David Davis may have won. What do I mean? Well I am hearing from multiple sources that the only trade deal the EU’s lead negotiator Michel Barnier will countenance is Davis’s cherished Free Trade Agreement, what he called Canada Plus, rather than any version of May’s Chequers plan.
Here for example is the debrief of an MP on the Brexit select committee chaired by Hilary Benn, who met Barnier yesterday in Brussels:
“Remarkable how dismissive Barnier was of the two central pillars of Chequers – customs and common rule book for goods. It’s not a matter of how it will fare in Parliament. It won’t be agreed by the EU. We are back to Canada-style FTA”.
The Brexiters on the select committee are ecstatic; the Remainers are in abject despair. And to be clear, Barnier was not putting on a special act for British MPs. I am hearing exactly the same about him from Brussels and EU sources.
Now when he was Brexit secretary, Davis came in for a lot of stick, not least from his own ministerial and civil-servant colleagues, for not being ambitious or diligent enough when negotiating with Barnier – and, in the end, May and her senior Whitehall adviser on Brexit, Olly Robbins, went round the back of him and came up with their own Brexit plan. Which prompted David to quit. But for more than two years he told me a Canada-style arrangement was the only realistic proposition. And it looks as though he was right.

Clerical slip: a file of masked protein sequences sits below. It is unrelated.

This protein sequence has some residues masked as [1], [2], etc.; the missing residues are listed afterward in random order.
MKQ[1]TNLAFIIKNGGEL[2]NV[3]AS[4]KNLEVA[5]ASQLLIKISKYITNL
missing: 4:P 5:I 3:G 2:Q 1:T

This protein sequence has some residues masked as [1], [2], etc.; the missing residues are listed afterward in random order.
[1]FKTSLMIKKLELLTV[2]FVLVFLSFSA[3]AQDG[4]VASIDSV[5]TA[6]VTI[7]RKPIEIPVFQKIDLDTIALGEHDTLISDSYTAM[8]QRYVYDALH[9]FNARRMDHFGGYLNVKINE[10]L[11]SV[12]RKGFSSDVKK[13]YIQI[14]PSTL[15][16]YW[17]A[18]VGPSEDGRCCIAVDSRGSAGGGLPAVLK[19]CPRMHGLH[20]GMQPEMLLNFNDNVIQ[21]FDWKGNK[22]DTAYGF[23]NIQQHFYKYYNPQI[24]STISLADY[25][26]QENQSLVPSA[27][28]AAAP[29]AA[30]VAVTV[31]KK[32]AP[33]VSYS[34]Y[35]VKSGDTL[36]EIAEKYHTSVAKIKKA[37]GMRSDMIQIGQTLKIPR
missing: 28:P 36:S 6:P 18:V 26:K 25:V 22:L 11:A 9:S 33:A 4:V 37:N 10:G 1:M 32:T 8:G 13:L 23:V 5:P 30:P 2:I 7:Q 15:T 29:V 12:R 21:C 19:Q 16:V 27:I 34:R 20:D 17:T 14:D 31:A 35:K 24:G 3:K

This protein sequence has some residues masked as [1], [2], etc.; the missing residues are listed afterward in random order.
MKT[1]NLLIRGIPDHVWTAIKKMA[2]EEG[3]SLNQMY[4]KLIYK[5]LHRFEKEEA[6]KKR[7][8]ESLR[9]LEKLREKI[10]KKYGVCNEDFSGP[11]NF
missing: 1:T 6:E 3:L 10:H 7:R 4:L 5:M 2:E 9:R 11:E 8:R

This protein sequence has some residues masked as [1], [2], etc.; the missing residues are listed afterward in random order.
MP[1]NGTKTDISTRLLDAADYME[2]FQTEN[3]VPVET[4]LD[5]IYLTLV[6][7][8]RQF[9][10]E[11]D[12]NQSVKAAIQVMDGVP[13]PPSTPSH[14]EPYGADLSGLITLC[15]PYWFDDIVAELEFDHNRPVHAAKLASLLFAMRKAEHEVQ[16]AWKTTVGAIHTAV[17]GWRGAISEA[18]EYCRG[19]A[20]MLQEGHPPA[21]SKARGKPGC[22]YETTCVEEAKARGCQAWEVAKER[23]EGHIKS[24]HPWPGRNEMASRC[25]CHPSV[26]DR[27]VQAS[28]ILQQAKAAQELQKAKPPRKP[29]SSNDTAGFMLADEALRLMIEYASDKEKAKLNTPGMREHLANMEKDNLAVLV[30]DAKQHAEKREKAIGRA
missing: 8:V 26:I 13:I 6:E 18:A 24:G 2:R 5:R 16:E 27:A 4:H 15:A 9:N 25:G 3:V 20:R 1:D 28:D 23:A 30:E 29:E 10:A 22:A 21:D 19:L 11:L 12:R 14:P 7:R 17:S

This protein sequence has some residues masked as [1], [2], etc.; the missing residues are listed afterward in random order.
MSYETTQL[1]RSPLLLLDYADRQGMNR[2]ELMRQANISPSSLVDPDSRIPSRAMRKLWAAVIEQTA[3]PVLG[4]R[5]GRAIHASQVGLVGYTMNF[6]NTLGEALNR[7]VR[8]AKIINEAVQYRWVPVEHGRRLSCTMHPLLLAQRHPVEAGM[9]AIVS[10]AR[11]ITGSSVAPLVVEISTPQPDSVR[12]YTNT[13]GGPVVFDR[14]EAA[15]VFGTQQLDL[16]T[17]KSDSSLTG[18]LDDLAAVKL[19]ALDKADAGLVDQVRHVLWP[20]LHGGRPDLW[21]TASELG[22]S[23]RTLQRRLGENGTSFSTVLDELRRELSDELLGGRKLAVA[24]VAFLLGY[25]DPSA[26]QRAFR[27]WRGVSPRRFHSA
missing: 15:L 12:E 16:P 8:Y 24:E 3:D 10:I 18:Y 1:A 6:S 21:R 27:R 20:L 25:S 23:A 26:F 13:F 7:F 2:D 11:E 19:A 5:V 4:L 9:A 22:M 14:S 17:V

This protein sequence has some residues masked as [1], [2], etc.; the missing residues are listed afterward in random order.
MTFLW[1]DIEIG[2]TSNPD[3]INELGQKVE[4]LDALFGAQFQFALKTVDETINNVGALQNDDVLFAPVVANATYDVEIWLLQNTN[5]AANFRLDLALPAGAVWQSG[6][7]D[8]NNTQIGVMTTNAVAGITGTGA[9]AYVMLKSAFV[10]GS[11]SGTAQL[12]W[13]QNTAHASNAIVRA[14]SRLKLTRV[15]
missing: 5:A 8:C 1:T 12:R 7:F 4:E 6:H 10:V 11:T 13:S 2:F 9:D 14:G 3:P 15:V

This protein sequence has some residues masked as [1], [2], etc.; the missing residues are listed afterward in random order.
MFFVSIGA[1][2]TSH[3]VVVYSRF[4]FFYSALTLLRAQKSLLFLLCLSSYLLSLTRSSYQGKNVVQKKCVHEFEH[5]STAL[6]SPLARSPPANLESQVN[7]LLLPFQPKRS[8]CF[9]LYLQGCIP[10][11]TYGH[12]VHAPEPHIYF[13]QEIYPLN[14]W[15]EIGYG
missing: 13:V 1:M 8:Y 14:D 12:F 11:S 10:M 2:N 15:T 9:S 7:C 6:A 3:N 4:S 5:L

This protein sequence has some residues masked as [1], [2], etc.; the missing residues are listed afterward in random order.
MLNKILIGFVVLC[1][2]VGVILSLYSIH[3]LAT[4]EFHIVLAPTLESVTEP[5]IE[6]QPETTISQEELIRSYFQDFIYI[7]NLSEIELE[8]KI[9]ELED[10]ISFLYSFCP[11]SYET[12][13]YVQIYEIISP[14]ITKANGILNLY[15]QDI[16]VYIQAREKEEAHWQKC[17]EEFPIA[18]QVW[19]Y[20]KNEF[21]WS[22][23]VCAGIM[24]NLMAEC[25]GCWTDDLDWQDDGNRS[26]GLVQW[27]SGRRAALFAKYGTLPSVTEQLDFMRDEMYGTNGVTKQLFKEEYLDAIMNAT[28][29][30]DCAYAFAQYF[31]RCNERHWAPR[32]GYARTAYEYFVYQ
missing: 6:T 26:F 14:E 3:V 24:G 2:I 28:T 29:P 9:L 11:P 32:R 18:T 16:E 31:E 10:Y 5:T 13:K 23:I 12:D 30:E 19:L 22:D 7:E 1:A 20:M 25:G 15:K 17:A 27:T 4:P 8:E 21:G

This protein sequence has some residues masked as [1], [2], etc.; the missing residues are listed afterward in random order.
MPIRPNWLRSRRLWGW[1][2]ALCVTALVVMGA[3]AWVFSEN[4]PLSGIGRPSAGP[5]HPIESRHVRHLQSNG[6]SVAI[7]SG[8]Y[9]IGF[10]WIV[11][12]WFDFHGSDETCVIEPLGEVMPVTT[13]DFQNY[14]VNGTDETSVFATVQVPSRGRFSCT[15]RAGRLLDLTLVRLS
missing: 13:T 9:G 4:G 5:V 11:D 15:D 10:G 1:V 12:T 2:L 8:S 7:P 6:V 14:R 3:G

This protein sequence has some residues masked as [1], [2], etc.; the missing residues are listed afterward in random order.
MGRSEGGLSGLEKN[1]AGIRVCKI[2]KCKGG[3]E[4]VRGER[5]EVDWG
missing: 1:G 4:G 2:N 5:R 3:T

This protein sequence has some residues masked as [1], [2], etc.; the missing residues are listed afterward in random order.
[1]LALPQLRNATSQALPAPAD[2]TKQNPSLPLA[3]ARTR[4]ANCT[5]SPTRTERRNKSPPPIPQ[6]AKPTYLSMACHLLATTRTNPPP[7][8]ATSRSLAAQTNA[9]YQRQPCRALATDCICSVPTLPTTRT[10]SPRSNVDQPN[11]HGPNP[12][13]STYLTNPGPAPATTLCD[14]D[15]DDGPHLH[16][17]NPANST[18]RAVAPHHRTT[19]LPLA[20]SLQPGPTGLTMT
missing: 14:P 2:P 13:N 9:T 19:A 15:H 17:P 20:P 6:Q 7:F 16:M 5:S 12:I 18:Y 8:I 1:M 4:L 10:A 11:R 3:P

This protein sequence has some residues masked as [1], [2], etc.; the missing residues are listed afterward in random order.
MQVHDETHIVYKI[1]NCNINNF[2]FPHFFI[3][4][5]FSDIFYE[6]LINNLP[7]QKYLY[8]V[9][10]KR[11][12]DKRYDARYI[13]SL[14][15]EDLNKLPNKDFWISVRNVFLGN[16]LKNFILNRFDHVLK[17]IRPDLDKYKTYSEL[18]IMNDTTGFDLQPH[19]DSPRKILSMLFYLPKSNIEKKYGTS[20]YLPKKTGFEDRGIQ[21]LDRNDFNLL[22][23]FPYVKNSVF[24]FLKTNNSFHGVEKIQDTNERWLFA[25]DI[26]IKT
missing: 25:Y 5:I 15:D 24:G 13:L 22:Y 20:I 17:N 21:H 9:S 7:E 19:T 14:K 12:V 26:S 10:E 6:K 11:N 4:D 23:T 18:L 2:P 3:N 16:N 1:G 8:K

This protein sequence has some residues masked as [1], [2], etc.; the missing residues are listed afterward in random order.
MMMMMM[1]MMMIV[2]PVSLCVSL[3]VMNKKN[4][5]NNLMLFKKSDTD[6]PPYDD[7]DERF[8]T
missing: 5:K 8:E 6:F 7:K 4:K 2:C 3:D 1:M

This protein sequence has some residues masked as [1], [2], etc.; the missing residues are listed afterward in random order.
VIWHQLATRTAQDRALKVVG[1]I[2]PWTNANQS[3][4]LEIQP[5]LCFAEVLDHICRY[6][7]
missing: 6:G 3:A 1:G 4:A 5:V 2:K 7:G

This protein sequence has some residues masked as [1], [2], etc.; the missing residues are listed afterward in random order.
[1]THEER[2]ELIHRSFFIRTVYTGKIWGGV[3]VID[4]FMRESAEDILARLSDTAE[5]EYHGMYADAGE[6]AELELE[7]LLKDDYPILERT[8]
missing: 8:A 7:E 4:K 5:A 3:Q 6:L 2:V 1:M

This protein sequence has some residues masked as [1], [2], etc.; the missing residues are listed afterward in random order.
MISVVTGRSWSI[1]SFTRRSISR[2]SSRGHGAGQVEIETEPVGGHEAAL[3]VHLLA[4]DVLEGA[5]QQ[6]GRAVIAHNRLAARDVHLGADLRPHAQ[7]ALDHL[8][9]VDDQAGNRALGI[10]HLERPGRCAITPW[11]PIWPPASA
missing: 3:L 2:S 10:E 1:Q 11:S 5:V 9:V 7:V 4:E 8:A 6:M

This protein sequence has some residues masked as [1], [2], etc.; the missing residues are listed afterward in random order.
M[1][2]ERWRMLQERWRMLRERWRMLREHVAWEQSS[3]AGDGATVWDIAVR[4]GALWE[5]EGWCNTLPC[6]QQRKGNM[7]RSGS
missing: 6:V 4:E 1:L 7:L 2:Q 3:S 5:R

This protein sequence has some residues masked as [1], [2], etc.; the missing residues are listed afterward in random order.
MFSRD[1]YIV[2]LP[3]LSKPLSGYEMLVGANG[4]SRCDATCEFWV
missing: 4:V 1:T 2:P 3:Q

Another well-placed source sees what is happening as an extraordinary but powerful alliance between the EU purists and zealots represented by Barnier and the Tories’ True Brexiters of Davis, Boris Johnson, Jacob Rees-Mogg and the European Research Group.
May will say she is no longer negotiating with Barnier, that he matters little these days, and that the future trading relationship will be decided by Merkel, Macron and other EU government heads. But will they really trample wholesale on the views and reservations of their own mandated negotiator, Barnier? And can she simultaneously pretend both that Barnier’s views and those of perhaps 100 of her MPs simply don’t matter?
So as pretty much every Tory MP who is not on May’s payroll will tell you, Chequers is dead. Which means that if May too isn’t to find her career as PM terminated along with it, she may have to resurrect Davis’s Canada plus – which, funnily enough, was her preferred plan, outlined at Lancaster House, at the start of 2017.
This article originally appeared on Robert Peston’s Facebook page